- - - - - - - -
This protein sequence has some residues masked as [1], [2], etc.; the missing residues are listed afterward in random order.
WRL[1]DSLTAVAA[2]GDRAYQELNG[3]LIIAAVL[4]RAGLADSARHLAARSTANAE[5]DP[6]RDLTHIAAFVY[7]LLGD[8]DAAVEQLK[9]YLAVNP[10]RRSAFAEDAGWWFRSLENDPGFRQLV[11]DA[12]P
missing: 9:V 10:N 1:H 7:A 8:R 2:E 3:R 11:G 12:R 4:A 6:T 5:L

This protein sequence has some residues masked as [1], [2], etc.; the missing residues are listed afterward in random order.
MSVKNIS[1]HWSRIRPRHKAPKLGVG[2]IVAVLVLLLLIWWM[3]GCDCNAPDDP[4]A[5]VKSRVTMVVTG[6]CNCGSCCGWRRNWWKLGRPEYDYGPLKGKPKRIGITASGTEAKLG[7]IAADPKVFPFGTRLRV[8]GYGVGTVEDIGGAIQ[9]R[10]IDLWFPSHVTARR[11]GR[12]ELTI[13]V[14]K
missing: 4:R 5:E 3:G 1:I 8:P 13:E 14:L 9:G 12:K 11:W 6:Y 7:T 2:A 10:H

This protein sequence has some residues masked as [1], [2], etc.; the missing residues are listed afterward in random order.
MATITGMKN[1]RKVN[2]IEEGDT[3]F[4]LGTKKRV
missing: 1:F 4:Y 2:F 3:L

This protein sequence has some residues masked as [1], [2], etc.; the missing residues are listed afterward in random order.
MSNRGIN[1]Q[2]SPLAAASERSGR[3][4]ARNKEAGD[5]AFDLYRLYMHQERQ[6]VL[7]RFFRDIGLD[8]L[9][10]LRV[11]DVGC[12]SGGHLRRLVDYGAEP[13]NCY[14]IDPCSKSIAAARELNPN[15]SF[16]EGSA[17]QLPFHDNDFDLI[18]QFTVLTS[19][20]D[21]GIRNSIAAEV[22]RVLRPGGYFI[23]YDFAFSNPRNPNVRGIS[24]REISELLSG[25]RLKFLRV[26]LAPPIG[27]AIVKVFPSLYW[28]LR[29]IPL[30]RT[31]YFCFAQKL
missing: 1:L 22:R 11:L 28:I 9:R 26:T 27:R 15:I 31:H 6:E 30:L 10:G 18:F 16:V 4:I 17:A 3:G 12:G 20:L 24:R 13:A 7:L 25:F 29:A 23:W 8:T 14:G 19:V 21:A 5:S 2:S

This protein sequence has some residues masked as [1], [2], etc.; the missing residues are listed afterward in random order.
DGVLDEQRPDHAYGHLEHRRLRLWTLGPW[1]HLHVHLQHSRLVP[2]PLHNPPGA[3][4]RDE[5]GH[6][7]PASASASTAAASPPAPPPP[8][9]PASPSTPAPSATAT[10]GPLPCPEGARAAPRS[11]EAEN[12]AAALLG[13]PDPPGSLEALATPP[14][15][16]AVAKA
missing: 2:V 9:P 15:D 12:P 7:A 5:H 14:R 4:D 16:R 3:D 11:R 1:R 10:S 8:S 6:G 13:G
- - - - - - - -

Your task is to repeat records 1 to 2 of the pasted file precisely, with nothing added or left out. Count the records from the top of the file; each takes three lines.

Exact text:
This protein sequence has some residues masked as [1], [2], etc.; the missing residues are listed afterward in random order.
WRL[1]DSLTAVAA[2]GDRAYQELNG[3]LIIAAVL[4]RAGLADSARHLAARSTANAE[5]DP[6]RDLTHIAAFVY[7]LLGD[8]DAAVEQLK[9]YLAVNP[10]RRSAFAEDAGWWFRSLENDPGFRQLV[11]DA[12]P
missing: 9:V 10:N 1:H 7:A 8:R 2:E 3:R 11:G 12:R 4:A 6:T 5:L

This protein sequence has some residues masked as [1], [2], etc.; the missing residues are listed afterward in random order.
MSVKNIS[1]HWSRIRPRHKAPKLGVG[2]IVAVLVLLLLIWWM[3]GCDCNAPDDP[4]A[5]VKSRVTMVVTG[6]CNCGSCCGWRRNWWKLGRPEYDYGPLKGKPKRIGITASGTEAKLG[7]IAADPKVFPFGTRLRV[8]GYGVGTVEDIGGAIQ[9]R[10]IDLWFPSHVTARR[11]GR[12]ELTI[13]V[14]K
missing: 4:R 5:E 3:G 1:I 8:P 13:E 14:L 9:G 12:K 11:W 6:Y 7:T 2:A 10:H